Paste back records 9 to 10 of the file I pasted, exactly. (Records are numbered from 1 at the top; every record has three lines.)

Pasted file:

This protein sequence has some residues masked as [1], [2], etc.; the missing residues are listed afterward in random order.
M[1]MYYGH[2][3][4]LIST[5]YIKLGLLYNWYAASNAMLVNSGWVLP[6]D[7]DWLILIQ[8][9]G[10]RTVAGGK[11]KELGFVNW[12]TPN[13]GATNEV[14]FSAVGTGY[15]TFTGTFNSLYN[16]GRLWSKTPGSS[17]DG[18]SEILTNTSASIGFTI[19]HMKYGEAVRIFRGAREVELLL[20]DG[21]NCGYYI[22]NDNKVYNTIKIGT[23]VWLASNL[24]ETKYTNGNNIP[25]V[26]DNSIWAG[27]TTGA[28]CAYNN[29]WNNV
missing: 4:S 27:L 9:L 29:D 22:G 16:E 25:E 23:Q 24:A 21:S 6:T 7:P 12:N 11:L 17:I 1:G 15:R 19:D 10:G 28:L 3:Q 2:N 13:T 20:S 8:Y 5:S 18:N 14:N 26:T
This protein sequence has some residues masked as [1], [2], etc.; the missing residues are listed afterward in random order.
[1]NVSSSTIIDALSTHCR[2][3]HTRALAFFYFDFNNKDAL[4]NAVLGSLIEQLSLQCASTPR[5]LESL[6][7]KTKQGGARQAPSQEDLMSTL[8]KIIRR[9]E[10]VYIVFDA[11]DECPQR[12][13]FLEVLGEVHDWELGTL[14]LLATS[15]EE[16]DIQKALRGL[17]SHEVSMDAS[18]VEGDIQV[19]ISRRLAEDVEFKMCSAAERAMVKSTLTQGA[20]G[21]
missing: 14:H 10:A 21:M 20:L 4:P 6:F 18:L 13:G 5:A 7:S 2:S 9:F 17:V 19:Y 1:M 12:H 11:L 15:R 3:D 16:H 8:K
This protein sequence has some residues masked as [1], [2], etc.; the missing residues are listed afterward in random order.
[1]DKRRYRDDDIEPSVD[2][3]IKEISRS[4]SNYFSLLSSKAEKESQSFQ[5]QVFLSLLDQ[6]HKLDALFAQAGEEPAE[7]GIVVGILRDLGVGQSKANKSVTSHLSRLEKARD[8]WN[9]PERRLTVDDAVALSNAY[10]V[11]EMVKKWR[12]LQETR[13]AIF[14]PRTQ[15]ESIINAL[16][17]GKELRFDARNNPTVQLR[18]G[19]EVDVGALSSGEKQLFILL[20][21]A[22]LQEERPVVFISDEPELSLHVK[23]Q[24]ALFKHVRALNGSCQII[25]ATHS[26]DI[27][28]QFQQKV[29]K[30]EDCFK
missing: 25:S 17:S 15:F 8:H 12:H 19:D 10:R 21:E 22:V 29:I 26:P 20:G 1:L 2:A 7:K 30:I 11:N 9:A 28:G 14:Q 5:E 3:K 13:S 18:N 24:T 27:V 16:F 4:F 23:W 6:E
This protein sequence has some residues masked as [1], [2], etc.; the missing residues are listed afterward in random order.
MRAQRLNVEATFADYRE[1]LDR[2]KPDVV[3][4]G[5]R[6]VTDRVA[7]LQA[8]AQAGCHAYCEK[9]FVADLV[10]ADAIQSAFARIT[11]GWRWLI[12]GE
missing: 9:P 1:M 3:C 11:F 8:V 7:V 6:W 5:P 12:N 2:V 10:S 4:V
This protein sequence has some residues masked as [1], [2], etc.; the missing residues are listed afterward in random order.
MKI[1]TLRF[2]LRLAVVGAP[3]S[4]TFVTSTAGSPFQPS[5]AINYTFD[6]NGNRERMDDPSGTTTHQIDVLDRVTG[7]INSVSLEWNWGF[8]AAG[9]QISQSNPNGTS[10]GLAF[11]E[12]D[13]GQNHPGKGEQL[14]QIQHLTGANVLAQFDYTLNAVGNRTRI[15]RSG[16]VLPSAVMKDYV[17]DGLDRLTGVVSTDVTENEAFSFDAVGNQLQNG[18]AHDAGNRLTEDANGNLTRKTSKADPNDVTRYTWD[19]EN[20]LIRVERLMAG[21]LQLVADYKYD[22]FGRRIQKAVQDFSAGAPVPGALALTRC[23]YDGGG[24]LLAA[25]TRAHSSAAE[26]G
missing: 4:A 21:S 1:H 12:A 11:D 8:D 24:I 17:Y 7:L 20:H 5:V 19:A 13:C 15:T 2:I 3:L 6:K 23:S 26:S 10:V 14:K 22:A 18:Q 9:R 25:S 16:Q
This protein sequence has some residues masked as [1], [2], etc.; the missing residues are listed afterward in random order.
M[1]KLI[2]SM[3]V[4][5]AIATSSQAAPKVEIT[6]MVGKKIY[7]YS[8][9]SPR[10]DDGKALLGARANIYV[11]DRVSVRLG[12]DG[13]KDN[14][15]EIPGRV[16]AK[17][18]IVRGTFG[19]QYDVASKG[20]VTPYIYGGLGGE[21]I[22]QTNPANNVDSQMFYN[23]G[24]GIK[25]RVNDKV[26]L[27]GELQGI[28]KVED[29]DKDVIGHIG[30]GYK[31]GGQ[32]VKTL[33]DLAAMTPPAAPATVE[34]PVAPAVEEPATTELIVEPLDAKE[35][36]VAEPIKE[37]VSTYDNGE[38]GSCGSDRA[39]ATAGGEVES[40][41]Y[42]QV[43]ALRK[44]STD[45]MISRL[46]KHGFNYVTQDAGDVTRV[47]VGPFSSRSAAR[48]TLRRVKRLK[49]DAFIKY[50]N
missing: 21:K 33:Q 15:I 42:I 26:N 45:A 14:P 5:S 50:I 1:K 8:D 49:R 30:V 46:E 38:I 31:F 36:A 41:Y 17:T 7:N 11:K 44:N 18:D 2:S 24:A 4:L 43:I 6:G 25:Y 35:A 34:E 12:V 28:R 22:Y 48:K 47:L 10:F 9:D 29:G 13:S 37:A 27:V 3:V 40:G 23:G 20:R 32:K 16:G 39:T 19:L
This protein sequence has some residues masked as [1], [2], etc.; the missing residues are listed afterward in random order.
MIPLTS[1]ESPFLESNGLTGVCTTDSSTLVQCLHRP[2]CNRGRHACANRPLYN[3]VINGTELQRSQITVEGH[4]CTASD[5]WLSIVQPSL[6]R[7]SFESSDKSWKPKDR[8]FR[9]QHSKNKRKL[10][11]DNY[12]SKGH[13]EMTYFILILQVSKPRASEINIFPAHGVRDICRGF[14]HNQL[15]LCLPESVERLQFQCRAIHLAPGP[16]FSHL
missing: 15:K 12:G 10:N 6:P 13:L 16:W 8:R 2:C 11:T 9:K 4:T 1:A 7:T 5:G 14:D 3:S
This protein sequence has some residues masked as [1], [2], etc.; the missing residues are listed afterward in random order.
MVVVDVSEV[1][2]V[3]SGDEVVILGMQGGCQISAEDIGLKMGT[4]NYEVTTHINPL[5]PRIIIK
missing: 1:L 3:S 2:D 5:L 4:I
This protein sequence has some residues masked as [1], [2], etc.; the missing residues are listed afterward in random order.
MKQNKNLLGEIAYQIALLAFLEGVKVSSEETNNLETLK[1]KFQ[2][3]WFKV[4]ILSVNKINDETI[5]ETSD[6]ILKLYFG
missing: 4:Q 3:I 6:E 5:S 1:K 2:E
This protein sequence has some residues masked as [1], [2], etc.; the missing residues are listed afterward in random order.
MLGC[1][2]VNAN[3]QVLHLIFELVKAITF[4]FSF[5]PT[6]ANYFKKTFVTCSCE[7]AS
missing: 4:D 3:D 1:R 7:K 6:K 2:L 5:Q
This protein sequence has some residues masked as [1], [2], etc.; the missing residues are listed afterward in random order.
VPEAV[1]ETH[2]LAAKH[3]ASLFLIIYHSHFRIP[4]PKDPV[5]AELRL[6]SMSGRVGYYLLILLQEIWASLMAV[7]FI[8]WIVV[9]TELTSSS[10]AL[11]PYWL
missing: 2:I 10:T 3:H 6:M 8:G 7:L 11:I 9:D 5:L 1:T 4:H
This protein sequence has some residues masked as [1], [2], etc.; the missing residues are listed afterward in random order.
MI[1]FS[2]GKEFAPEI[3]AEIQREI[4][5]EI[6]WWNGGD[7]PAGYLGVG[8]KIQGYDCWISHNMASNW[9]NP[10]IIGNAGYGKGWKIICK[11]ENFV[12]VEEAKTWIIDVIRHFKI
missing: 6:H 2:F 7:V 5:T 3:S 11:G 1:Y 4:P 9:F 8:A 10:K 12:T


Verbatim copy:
This protein sequence has some residues masked as [1], [2], etc.; the missing residues are listed afterward in random order.
MKQNKNLLGEIAYQIALLAFLEGVKVSSEETNNLETLK[1]KFQ[2][3]WFKV[4]ILSVNKINDETI[5]ETSD[6]ILKLYFG
missing: 4:Q 3:I 6:E 5:S 1:K 2:E
This protein sequence has some residues masked as [1], [2], etc.; the missing residues are listed afterward in random order.
MLGC[1][2]VNAN[3]QVLHLIFELVKAITF[4]FSF[5]PT[6]ANYFKKTFVTCSCE[7]AS
missing: 4:D 3:D 1:R 7:K 6:K 2:L 5:Q